I had been feeling not too bad this morning and, after breakfast with Tom, I decided to risk a trip to the supermarket to get in some food items we needed. Stray thoughts kept entering my mind, unbidden. I had to really concentrate in order not to lose it, while I was waiting at the checkout. Then, walking my cart across the tarmac to my car, I kept getting images of my daughter helping to push the cart as a little girl, years ago, perhaps excited by some special treats I had bought for her. Truth be told, it was an amalgam of numerous separate occasions, not one trip, that I had manufactured in my mind’s eye. Somehow, I shall have to repress these mental images, if I am to get back onto an even keel. And that is what I am determined to do, however long it takes and however hard the task. Wish me luck, my dear blogophiles.

The whodunnit as therapeutic distractor

September 2, 2010

I went over to the Lit & Phil library at Newcastle the other day and stocked up with a pile of their excellent whodunnits. I find that I need to read easy page-turners in order to prevent my mind from wandering into what-ifs and what-has-beens that trigger bouts of emotional turmoil without doing any good whatever. I have just finished J.R.L. Anderson’s Death in the greenhouse. It was good to be taken back to an England where it was by no means certain that one would be able to find a telephone to use or whether the person who you wanted to contact would even be connected to the landline telephone exchange. This was a world devoid of much of the electronic detritus that is so typical of today’s quotidian experience.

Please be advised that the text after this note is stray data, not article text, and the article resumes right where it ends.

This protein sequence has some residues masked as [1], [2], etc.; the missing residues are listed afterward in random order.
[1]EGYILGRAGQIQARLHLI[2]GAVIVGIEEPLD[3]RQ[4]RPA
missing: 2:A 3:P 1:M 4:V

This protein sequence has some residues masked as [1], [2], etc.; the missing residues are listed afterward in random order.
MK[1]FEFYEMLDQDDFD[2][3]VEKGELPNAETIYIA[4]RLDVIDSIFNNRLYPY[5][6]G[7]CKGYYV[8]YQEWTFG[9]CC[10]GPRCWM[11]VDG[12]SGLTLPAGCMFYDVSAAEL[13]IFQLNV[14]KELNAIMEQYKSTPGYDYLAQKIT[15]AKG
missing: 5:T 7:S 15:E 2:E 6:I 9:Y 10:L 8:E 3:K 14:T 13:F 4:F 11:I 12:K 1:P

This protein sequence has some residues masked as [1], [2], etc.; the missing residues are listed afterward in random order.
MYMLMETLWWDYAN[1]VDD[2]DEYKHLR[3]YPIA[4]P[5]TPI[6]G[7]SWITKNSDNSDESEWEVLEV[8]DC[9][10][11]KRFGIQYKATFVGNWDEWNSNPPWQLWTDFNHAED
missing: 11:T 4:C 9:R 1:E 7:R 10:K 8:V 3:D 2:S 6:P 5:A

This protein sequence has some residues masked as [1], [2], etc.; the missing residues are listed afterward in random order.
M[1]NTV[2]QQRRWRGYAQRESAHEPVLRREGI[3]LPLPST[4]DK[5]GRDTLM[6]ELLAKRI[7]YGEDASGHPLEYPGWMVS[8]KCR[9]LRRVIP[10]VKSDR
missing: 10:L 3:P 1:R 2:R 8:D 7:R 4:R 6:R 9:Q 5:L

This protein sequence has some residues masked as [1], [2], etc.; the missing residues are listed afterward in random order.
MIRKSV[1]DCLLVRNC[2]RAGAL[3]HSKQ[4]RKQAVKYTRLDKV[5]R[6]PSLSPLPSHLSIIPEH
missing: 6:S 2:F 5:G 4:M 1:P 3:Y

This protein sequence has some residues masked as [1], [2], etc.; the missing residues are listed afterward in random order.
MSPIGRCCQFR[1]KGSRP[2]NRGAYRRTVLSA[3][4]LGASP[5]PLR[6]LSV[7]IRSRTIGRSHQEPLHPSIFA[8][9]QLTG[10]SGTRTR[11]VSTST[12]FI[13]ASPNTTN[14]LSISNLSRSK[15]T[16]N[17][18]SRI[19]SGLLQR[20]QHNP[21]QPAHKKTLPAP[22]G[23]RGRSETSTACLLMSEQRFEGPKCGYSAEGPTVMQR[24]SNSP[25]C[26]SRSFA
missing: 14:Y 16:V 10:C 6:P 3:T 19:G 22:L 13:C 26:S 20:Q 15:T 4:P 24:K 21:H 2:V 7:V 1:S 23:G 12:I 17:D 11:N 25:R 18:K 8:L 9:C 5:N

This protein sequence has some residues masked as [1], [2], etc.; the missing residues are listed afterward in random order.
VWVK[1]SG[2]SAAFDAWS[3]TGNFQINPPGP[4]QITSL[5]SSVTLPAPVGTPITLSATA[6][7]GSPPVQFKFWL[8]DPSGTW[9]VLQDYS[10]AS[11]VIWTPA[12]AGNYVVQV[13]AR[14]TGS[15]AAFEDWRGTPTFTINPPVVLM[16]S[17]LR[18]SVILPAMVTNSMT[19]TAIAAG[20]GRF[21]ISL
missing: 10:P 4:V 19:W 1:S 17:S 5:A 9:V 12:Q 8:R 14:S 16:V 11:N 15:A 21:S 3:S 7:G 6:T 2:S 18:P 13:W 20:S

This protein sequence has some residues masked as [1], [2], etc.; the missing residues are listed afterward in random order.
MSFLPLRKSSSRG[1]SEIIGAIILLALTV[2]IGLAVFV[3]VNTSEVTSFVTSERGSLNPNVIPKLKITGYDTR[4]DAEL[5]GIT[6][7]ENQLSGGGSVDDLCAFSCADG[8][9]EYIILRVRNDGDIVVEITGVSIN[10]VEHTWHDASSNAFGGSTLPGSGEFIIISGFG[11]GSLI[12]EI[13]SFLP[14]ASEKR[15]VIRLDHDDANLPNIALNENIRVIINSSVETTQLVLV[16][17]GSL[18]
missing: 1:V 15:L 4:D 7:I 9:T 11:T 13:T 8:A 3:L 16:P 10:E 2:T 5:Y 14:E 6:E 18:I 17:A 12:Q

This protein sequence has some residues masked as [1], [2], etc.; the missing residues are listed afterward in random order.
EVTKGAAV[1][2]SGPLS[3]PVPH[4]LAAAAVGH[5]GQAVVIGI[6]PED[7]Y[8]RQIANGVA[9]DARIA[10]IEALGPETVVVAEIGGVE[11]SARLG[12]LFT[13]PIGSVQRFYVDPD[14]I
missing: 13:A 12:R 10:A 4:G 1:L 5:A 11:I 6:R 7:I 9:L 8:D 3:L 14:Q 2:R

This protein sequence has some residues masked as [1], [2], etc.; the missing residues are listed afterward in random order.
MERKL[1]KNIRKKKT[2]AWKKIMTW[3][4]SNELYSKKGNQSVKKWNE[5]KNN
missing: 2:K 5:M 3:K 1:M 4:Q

Therapeutic distractors

Today, I shall move on to Douglas Cark’s The Monday theory.  Things, as they say, continue to be labile.

Thinking of Spring bulbs

September 1, 2010

I woke up at 6 a.m. this morning and thought I felt better than yesterday, so I spent some time doing piano practice, but by the time I was in the shower I was back to square one. I don’t think there is much I can do while I feel raw emotionally, with an upset tummy as the physiological correlate. I think that there is nothing for it but to wait until my daughter has departed on her adventures; eventually things will flatten out. Mind you, it took years, not months to get over the break up of my first marriage. Of course, this is not quite the same thing but it does provide some sort of yardstick. I was watering the flowers in my kitchen window box a little earlier. The summer bedding plants are more or less past their best by now. I think I shall clear out the box once she has left and put some spring bulbs in. That will give me a target. I shall have to get myself back on top of things one way or another by the time the bulbs come into flower. The snowdrops will be first, so I will just have a few months. Then I shall opt for a strategy of structured, if somewhat disciplined, action to fill the days. I am thinking in terms of piano, guitar, and sketching practice. This can be supplemented by other activities with my partner and friends and there will always be the garden to tend, and some walking along the coastal paths.

I am not entirely convinced of the wisdom of sharing all this, heart-on-sleeve, on the blog here. However, it seems to me that there is no point in writing a blog unless you deal with the dark times, along the joyous. Bye for now, my dear blogophiles.